- If the player uses Goemon's transformation jutsu and then falls down a pit, Goemon's red hair will remain on-screen as he falls.
B. Go to the tanuki.
|Where do you want to start?|
Korezou-kun 3 / From Tanuki-kun
- This is a very simple text-based screen in the prototype. The final game adds a border of an unrolled scroll.
- The screen is silent in the prototype, while the final game reuses the Game Over track.
- The prototype screen calls Korezou-kun Korezou-chan.
- In the prototype, players can either press A to start off at the first checkpoint or press B to start at the beginning of the action stage. The prototype can only support one checkpoint per area: If the player ignores the first checkpoint, gets the second checkpoint, dies, and then tries to continue from the checkpoint, the game will crash.
- In the final game, players can start off at any checkpoint they've reached, necessitating a cursor on this screen.
Please press the Start Button to try again.
End your journey
- Like the continue point screen, this is just white text on a black background.
- There's no option to quit the game (and receive a shortened password) in the prototype.
|Title ~ Theme of Goemon|
|The instrumentation is very rough in the prototype. There are also some differences in the opening melody and missing stereo effects.|
|Introduction ~ No Close Ups!|
|More rough instrumentation, though further along than the title theme. Final track adds more instruments to the "spooky" section of the song.|
|Izumo ~ Dragon Pond|
|There are bad clipping issues in the prototype track, particularly in the opening and ending. Audio is completely centered.|
|A Game of Trivia|
|The final game uses a totally different, shorter piece for this slot.|
|Master of Trivia!|
|Final track is extended by about 2.5 seconds. Prototype track is once again missing stereo effects.|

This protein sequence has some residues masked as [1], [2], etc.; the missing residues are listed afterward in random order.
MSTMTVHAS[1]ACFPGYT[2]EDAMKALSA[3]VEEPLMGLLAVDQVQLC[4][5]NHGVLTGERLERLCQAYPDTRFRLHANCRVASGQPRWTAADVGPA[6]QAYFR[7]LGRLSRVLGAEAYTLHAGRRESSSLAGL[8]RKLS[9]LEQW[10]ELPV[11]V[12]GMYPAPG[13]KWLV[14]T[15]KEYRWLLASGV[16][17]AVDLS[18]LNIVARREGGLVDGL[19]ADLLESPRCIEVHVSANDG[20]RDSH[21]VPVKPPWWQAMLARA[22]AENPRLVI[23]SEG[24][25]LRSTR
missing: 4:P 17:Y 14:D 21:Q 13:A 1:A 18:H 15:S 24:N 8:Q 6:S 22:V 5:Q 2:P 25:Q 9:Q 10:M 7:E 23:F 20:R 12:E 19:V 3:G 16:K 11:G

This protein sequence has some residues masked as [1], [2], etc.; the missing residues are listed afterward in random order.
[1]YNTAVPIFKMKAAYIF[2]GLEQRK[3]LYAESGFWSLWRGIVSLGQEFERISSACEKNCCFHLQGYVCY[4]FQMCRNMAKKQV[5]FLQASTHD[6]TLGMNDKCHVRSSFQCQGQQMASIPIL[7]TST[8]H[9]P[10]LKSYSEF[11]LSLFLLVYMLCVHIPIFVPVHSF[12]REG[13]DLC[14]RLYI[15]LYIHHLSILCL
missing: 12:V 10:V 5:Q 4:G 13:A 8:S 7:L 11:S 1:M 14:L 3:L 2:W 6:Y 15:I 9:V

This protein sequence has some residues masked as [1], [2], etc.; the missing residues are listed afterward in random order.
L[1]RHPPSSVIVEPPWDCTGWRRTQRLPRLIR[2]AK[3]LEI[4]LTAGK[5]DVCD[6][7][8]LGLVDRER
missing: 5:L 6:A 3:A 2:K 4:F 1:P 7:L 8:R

|The older track is similar in tone to the Famicom games' underground music, but it doesn't really fit with the underground areas in this game.|
||A somber tune that is used in the prototype, playing in what should be the Tanuki room in Stage 8.|
||Similar in composition and length to the other minigame entrance tracks.|
||A tense, repetitive song. Good candidate for a "time running out" track.|
||Possible unused stage theme, maybe?|
||A sneaky track that could be a cut stage theme.|
||Has the feel of an intro for...something. A boss fight, maybe?|
||The longest of the unused tracks, this is actually a rendition of "The Theme From Quarth"!|
The existence of this track and the visual design of the Breakout minigame suggests that it was originally going to be a mini version of Quarth instead.
||Sinister music. Hopefully the instruments in the latter half of the track were just placeholders.|
||A short triumphant theme. There are already other tracks that would serve this piece's purpose.|
||A short, suspenseful track. A likely candidate for this would be the Stage 8 cutscene with General Hannya.|
||This is used in the prototype for the Tanuki room in Stage 5. The final game just uses the Castle of Ninjas theme that plays in the rest of the side-scrolling section.|
||A pretty relaxing piece, but it's not clear where this would fit in the game.|
||This gentle track sounds like another unused building theme.|
||A rather regal bit of music. Could have been meant for the castle in Ryukyu.|
||Very similar to the instrument hit in the game intro, but this is a standalone track.|